Riigikogu anti-corruption committee leader Katri Raik (SDE) says that the recent, surprise appearance before the committee of lawyer Louis Freeh, acting for Estonia in United States money laundering cases following a controversial deal, had raised more questions than it had answered.
As reported by ERR News, Louis Freeh arrived in Estonia Monday and appeared before two Riigikogu committees, the state budget committee, headed up by opposition MP and former finance minister Jürgen Ligi (Reform) and the anti-corruption committee, whose chair is Social Democratic Party (SDE) MP Katri Raik, also in opposition.
Freeh was present at the invite of finance minister Martin Helme (EKRE), who had inked the deal with the U.S. lawyer in summer.
Freeh's presence and that of two colleagues was somewhat of a surprise to committee members, Raik said, though his answers were not.
"Freeh and his two colleagues were surprise guests, and for that I would give minister Helme ten points. In itself, it was a very slippery trick to convey him here, and Freeh was able to tell us about his impressive biography and career and explained his relationship with Russian issues and money laundering issues," she said.
Raik said that the most important new information Martin Helme gave to the committee was the name of Estonian investment banker Ragnar Meitern, who was not only the initial contact with Freeh's office at Freeh, Sporkin & Sullivan, but was also listed in the offer submitted by Freeh as a team member at the law firm.
Acting as middle-man would not have come with a fee for Meitern, Raik said, though being listed as a legal team member would do.
"Helme considered it necessary to emphasize that the investment banker did not receive remuneration for this brokerage activity, but does receive a reward for being on the team. The question arises as to how such brokerage of the agreement is correct and legal," Raik, a former interior minister, stated.
Freeh, who no longer is a partner at the law firm that bears his name, told ETV news show "Atkuaalne kaamera" that his role was to clear Estonia's name internationally in the wake of money laundering scandals and to obtain a cut in any damages obtained in hearings in the U.S. - both facts already known.
Freeh also denied any conflict of interest in having been in involved in the Prevezon case. The latter had funneled millions in potentially illicit funds via the now-defunct Tallinn branch of Danske, and has alleged Kremlin links – the main thrust of criticism of Freeh in the Estonian media.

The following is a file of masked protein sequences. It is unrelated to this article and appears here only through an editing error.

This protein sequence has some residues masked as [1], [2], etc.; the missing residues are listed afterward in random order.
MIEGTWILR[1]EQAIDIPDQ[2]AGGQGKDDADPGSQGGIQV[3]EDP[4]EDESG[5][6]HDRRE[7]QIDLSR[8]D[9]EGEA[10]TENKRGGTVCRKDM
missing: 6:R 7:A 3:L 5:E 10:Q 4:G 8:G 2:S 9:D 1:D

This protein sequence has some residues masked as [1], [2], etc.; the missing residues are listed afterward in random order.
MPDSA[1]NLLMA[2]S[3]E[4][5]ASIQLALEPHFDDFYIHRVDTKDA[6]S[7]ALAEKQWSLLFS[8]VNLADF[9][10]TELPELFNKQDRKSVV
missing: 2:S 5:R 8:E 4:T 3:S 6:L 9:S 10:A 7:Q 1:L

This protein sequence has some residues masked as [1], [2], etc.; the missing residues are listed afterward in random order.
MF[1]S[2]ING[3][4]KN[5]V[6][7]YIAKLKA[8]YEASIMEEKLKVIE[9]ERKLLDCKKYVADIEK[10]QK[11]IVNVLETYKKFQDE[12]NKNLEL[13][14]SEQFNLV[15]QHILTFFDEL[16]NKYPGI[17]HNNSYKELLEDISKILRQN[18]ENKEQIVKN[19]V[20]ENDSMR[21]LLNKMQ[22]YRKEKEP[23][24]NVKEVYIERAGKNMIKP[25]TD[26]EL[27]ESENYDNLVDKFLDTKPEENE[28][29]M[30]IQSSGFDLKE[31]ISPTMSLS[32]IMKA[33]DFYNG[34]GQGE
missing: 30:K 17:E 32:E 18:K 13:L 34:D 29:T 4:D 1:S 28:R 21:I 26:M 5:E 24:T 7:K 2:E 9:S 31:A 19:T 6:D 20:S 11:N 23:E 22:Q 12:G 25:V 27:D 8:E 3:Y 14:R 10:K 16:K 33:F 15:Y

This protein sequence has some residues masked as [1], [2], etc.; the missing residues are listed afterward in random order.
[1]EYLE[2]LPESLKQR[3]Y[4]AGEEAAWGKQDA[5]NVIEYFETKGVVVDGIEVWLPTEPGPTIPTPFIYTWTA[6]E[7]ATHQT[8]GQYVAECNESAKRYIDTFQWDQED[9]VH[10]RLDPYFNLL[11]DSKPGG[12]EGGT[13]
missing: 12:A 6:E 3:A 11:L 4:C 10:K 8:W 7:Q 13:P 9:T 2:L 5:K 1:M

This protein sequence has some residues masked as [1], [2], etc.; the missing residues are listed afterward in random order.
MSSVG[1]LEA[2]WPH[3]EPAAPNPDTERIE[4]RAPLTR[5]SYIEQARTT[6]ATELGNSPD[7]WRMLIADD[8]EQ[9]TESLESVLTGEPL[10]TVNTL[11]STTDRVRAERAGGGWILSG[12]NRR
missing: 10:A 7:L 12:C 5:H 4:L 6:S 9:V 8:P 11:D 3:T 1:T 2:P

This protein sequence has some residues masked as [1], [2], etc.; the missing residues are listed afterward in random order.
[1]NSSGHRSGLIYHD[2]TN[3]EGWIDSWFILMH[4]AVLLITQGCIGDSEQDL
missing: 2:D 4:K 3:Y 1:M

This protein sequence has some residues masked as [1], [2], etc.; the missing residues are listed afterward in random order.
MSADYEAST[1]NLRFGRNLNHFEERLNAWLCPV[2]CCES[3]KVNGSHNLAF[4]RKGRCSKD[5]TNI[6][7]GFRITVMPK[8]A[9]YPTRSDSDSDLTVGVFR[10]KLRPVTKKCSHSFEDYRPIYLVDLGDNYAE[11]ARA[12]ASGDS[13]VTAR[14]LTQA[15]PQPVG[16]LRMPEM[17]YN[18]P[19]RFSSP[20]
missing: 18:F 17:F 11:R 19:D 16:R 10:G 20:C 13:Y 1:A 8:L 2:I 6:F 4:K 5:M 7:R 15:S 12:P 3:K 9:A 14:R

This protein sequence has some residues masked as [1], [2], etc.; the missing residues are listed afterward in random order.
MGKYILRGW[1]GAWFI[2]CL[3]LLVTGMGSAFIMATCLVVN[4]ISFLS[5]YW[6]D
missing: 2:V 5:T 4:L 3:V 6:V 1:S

Raik and Ligi wrote to prime minister on the issue two weeks ago
Raik said that Freeh and Helme's appearance before the committee had done nothing to change her view of the €3-million deal, which she says should be ripped up – something she and Jürgen Ligi stated in a letter to Prime Minister Jüri Ratas (Center) two weeks ago.
"Yes, I am [still of the same opinion]," Raik said.
The committee had earlier in September taken the same line.
"Instead, we would go on to sign a new agreement to advise the Estonian state on this issue for a reasonable fee, on the basis of a transparent tender, deciding before we pick up a lobby group or a legal service," said Raik."
The prime minister has 30 days to respond to the letter in question.
While Louis Freeh told AK Monday night that he felt the committee had been satisfied with his answers to questions, Katri Raik said that in Martin Helme's case the time-scale was too short to get fully to the bottom of things.
"We didn't get to question the minister thoroughly, but the minister left the door open and said he was willing to come back for further clarification. He promised a data - based printout of how the agreement was prepared and coordinated. This would further clarify the process of creating this agreement," said Raik.
Raik said that Freeh's contract still seemed to have been a done deal when it was signed in summer (two other law firms were reportedly in the late running – ed.), given the former FBI chief had met with Martin Helme in December last year.
Raik also questioned the need for the set-up given Estonian authorities have the relevant contacts in the U.S., and that the bulk of the fee to Freeh would be furnished before any conclusion had been found on whether Estonia would be getting any damages.
Raik concluded that clarity was still lacking, and that Martin Helme's answers, which she said were characterized by responses such as "not exactly", "I do not remember", "I do not know" or "That is not my job".
Jürgen Ligi had similarly said the hearing had done nothing to assuage the conflict of interest suspicions.
Riigikogu committees contain members from all five represented parties, and are generally led by opposition (Reform, SDE) MPs.
Editor: Andrew Whyte